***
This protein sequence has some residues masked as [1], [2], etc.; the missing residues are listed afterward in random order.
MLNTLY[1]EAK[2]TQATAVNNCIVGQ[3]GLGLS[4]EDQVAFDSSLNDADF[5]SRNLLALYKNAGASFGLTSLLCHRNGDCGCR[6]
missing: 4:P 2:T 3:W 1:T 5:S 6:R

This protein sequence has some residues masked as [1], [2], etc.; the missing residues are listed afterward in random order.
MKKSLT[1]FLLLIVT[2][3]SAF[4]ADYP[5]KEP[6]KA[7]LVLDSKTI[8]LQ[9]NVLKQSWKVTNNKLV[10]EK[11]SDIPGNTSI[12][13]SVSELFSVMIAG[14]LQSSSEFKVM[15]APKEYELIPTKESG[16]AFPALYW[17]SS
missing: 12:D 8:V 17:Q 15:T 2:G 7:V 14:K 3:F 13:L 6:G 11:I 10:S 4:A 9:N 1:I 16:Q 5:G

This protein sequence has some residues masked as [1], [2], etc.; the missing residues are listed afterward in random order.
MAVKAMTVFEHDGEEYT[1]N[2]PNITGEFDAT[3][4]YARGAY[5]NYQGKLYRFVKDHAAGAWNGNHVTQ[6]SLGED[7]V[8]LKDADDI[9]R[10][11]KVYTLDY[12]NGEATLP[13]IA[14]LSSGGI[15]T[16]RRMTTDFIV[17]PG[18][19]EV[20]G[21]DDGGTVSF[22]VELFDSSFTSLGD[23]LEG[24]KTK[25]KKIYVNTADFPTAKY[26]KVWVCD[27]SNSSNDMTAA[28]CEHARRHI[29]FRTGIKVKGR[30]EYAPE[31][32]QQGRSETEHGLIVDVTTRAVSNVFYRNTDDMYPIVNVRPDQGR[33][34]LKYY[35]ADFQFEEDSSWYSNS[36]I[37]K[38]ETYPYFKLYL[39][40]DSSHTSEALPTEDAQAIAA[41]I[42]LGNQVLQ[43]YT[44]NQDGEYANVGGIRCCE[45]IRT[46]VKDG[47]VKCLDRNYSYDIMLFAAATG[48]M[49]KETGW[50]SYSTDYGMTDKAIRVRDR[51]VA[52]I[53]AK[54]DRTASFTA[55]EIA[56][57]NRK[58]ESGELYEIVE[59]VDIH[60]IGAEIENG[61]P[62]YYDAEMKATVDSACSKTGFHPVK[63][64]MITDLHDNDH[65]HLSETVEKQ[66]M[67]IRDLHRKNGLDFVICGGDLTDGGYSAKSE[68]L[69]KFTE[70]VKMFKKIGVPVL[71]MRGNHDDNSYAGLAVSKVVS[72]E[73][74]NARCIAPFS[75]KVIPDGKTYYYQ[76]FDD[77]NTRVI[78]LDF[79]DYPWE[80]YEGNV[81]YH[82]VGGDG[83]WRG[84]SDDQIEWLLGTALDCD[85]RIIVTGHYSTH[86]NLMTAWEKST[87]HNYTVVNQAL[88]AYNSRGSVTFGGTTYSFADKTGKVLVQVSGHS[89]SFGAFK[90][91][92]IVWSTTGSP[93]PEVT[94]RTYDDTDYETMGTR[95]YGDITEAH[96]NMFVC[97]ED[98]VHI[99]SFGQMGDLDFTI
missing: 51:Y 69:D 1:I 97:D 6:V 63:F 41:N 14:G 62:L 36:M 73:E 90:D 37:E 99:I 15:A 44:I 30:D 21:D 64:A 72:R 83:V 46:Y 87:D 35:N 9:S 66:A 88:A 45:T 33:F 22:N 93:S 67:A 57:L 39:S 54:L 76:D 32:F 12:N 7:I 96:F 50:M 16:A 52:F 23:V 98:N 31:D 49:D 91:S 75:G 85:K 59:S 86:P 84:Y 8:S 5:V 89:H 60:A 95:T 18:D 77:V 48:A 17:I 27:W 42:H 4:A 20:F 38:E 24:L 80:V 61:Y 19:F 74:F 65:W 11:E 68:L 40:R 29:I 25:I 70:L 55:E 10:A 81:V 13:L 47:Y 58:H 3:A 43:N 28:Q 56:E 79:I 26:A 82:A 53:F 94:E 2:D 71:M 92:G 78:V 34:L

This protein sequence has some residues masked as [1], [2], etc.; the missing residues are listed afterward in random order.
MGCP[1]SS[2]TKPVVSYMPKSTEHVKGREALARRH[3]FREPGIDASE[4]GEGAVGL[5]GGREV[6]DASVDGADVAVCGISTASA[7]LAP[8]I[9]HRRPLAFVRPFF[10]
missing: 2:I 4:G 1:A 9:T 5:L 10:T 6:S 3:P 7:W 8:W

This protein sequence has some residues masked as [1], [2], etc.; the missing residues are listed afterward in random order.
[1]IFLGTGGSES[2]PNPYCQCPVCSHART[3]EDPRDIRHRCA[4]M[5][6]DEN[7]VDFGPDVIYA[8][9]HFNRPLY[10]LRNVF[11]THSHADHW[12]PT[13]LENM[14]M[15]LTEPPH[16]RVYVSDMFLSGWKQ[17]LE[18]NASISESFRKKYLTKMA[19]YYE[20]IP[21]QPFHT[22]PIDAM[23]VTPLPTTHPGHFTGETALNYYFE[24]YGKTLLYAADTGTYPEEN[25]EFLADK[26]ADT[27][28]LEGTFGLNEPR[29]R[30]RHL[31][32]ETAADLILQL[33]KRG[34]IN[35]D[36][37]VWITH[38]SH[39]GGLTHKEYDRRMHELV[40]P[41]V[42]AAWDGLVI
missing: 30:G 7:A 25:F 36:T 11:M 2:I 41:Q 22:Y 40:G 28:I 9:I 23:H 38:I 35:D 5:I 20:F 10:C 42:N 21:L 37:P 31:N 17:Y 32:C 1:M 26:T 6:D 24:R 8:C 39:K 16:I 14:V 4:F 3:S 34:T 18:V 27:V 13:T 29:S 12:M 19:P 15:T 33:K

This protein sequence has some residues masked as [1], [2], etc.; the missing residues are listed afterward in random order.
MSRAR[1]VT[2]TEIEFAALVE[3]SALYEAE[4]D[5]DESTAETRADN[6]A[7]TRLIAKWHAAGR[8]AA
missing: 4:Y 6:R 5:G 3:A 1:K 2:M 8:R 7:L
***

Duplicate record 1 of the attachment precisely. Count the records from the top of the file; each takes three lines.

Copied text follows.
This protein sequence has some residues masked as [1], [2], etc.; the missing residues are listed afterward in random order.
MLNTLY[1]EAK[2]TQATAVNNCIVGQ[3]GLGLS[4]EDQVAFDSSLNDADF[5]SRNLLALYKNAGASFGLTSLLCHRNGDCGCR[6]
missing: 4:P 2:T 3:W 1:T 5:S 6:R